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Arampantzi Christina

2012 - 2017 Phd Thesis Title: Design of Efficient and Sustainable Supply Chain Networks


  C.V. (  English Version)
In this dissertation, we investigate the optimal design of efficient and sustainable supply chains, which has been recognized as one of the most critical long-term strategic objective in today's business.
For the efficient Supply Chain Network Design (SCND), we propose a comprehensive model that captures significant strategic decisions involved in designing or re-designing high performance supply chains from the perspective of the manufacturer. The problem setting considers deterministic demand estimates by multiple customers, for multiple products, over the periods of a long term horizon. The strategic decisions involve selection of raw material suppliers, establishment or resizing of production facilities and/or selection of production subcontractors, establishment/resizing of distribution centers and/or subcontracting of the related activities, and selection of transportation modes and routes. The problem is formulated by a MILP model. Its objective is to minimize the overall costs associated with procurement, production, inventory, warehousing, and transportation over the design horizon. Appropriate constraints model the complex relationships among the links of the supply chain. In order to test the value of the proposed model in tackling the very significant complexities of current business reality, we apply the proposed model to a large case study of a global manufacturing firm. This validation unveils all application challenges (e.g. determining appropriate model parameters that reliably reflect the firm’s environment), and provides valuable insights into the efficient transformation of the firm’s current supply chain network. The network design obtained from solving the model is analyzed under variations of key parameters to determine its robustness.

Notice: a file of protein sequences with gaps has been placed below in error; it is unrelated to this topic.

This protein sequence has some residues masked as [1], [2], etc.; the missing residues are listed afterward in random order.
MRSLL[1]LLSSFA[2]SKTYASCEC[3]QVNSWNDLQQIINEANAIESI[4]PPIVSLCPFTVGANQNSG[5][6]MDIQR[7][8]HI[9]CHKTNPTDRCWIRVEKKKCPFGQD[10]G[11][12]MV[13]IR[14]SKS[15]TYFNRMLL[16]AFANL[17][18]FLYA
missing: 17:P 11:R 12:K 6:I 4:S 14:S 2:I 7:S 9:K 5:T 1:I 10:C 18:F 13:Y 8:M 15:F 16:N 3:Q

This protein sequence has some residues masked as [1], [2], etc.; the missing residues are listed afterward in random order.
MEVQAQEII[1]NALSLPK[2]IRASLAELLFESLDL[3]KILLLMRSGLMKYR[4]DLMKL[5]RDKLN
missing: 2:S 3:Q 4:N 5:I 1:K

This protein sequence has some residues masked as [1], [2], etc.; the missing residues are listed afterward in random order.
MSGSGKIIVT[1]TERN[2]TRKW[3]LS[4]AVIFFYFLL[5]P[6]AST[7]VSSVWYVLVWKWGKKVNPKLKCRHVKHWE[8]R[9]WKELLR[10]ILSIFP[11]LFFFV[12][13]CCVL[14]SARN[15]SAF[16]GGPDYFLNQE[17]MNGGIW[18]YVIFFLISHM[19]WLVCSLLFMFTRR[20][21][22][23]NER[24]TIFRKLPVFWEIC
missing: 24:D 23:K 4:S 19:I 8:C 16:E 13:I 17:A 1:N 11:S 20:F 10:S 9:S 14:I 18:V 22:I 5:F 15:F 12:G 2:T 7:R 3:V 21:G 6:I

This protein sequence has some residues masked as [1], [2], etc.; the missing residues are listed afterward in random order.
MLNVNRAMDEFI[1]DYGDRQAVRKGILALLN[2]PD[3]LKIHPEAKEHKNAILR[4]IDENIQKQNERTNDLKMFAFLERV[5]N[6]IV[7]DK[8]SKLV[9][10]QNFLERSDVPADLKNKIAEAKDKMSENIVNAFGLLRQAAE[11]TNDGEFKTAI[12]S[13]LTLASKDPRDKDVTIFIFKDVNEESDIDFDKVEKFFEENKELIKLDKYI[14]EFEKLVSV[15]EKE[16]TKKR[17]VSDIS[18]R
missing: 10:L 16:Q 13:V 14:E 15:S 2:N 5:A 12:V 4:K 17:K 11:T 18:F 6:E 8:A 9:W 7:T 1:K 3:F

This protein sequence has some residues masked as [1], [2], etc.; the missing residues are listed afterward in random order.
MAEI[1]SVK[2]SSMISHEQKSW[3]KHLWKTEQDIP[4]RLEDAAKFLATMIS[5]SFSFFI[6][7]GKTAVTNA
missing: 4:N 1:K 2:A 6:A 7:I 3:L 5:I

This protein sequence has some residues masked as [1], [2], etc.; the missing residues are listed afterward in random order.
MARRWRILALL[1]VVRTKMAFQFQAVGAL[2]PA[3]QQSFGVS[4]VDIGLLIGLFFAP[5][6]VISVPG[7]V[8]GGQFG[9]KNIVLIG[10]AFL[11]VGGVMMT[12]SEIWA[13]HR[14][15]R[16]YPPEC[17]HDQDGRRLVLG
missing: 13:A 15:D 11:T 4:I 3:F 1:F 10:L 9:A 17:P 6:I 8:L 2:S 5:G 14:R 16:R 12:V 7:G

For the Sustainability in Supply Chain Network Design (SSCND), we propose a new Multi-objective MMILP model, which captures significant decisions involved in designing or re-designing high performance, sustainable supply chains. The cost objective includes investment, operational, as well as emissions costs. The environmental objective captures emission quantities and waste generation at each link of the supply chain. The social objective considers employment opportunities, prioritizing societal community development and improved labor conditions. To solve the proposed model we employ both goal programming and the ε-constraint method to achieve efficient trade-offs among the three objectives. We have successfully applied the proposed model to a large case study of a global manufacturer. The goal programming method results in both economic and environmental cost improvements, while maintaining social costs under control. The ε-constraint method provides the opportunity to regulate the expenditures related to environmental and social strategies. Despite its high complexity, the case study results validate the ability of the proposed model and method to re-design high performing sustainable supply chains.